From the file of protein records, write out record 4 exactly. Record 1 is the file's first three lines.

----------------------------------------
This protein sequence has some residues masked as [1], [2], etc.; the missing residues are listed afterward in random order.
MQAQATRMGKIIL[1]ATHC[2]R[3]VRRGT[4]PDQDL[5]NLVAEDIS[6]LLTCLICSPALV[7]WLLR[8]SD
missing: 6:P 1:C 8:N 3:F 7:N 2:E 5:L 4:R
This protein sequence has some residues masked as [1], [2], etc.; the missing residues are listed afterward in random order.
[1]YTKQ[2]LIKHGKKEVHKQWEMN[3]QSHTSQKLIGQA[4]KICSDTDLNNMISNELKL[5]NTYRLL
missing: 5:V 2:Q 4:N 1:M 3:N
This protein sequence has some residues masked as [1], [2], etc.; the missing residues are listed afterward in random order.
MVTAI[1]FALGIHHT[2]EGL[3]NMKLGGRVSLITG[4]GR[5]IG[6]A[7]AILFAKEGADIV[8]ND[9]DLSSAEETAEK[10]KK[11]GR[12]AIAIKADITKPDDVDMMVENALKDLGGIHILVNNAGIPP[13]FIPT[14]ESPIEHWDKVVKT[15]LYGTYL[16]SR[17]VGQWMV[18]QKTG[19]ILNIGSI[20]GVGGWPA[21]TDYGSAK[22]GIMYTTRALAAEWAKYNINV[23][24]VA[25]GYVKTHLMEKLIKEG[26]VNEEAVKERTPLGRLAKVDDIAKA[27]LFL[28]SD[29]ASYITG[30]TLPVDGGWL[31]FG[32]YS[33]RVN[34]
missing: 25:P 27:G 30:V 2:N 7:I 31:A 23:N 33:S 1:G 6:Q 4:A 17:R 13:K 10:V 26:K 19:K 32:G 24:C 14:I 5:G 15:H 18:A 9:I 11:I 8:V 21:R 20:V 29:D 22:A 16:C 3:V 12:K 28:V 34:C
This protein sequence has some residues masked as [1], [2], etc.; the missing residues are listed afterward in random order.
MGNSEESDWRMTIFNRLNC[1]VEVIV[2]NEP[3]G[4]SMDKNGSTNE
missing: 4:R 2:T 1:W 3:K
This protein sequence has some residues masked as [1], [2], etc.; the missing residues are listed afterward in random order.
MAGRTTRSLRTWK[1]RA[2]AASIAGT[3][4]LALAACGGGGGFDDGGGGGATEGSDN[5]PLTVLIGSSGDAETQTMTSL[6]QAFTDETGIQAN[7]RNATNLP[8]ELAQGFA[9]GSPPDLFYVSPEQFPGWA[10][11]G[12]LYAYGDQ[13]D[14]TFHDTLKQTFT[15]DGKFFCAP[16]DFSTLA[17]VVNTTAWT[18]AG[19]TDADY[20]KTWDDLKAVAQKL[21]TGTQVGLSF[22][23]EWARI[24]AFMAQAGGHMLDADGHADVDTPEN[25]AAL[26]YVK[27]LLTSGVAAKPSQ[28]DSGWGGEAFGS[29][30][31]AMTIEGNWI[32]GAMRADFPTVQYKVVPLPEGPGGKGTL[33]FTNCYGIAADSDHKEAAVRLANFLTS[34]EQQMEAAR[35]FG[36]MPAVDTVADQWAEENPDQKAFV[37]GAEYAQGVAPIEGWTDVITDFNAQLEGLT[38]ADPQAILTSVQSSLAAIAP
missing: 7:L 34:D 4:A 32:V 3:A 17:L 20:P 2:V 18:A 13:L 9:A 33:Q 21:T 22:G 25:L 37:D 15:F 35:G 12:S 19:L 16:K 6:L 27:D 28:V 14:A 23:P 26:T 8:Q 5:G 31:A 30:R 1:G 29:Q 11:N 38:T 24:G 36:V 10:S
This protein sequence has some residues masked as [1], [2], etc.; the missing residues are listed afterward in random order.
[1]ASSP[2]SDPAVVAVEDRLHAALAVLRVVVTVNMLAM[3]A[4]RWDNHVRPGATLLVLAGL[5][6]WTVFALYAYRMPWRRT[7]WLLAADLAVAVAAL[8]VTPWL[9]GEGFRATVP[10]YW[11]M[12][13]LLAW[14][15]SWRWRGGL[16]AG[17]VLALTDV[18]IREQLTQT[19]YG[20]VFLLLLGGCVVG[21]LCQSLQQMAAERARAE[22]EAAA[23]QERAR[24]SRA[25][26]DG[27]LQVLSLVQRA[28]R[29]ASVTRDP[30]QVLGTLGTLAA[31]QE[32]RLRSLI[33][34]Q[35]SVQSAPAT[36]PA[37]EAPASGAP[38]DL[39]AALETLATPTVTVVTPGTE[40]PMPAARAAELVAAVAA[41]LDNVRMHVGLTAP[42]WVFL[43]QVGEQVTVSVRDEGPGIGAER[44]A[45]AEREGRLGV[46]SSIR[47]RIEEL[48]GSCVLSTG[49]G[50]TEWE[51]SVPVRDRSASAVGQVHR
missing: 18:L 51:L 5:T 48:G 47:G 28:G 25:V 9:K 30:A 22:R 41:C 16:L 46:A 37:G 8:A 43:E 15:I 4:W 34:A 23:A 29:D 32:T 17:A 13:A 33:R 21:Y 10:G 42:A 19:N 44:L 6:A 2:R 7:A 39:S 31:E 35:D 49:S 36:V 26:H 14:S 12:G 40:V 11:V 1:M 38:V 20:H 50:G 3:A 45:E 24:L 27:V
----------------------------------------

This protein sequence has some residues masked as [1], [2], etc.; the missing residues are listed afterward in random order.
MGNSEESDWRMTIFNRLNC[1]VEVIV[2]NEP[3]G[4]SMDKNGSTNE
missing: 4:R 2:T 1:W 3:K